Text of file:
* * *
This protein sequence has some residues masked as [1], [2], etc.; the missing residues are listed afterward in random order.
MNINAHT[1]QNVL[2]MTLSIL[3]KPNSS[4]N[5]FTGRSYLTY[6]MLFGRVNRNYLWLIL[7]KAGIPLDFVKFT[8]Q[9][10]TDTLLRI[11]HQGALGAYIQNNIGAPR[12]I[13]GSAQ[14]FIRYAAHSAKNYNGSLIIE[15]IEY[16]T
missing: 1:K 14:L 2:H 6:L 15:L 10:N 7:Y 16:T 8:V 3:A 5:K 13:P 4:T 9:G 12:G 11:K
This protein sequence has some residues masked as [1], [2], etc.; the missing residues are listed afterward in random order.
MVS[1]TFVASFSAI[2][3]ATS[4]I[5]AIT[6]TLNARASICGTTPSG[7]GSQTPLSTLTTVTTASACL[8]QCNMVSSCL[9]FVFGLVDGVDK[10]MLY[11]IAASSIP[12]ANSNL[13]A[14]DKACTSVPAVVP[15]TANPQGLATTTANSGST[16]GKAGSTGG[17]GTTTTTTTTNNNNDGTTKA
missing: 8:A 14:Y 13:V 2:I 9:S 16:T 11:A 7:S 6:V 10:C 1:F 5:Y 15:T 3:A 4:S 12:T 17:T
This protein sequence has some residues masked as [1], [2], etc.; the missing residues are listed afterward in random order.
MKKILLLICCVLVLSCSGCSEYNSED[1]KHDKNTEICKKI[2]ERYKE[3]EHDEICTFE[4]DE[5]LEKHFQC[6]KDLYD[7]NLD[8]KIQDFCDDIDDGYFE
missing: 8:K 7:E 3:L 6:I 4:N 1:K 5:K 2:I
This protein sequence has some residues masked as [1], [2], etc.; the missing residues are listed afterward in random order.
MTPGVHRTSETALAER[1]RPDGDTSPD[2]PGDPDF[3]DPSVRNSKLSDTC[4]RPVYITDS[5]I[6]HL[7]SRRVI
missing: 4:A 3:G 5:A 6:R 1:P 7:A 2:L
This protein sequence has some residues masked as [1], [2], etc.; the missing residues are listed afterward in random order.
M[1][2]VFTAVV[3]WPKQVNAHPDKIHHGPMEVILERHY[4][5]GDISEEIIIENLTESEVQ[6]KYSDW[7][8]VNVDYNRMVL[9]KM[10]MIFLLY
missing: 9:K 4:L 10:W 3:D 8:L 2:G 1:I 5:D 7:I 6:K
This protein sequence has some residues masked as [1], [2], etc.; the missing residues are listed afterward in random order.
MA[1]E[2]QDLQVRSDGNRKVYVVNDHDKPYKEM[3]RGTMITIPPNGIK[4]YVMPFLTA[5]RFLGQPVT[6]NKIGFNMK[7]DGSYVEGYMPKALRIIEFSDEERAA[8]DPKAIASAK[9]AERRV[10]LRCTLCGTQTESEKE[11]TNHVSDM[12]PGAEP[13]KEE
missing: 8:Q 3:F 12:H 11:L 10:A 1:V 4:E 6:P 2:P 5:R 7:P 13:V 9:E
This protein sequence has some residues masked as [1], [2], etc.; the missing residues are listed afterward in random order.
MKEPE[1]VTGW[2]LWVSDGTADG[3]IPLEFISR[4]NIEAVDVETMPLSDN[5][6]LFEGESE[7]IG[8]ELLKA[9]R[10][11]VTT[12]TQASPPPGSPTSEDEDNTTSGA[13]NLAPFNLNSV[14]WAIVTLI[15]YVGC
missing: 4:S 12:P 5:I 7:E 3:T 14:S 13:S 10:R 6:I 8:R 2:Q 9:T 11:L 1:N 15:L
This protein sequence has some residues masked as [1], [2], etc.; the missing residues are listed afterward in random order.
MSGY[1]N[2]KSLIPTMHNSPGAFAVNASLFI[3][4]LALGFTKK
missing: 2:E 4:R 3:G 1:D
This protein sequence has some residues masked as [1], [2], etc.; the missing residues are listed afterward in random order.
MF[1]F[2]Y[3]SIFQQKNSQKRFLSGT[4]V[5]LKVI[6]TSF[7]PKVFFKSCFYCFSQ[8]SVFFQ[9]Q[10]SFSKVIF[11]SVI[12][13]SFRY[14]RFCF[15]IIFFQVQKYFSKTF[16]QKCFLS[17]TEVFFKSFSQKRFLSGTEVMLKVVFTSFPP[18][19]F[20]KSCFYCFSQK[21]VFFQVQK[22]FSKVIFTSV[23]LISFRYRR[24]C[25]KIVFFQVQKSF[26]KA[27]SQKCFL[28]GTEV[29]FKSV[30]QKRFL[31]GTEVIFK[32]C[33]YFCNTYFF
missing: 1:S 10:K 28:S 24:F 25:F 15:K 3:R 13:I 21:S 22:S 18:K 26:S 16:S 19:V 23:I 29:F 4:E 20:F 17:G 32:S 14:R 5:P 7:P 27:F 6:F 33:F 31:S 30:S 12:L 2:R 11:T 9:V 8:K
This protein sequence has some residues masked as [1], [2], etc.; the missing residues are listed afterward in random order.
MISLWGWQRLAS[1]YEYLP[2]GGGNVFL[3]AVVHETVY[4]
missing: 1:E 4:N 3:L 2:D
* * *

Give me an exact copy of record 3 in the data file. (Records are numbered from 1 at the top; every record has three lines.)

This protein sequence has some residues masked as [1], [2], etc.; the missing residues are listed afterward in random order.
MKKILLLICCVLVLSCSGCSEYNSED[1]KHDKNTEICKKI[2]ERYKE[3]EHDEICTFE[4]DE[5]LEKHFQC[6]KDLYD[7]NLD[8]KIQDFCDDIDDGYFE
missing: 8:K 7:E 3:L 6:I 4:N 1:K 5:K 2:I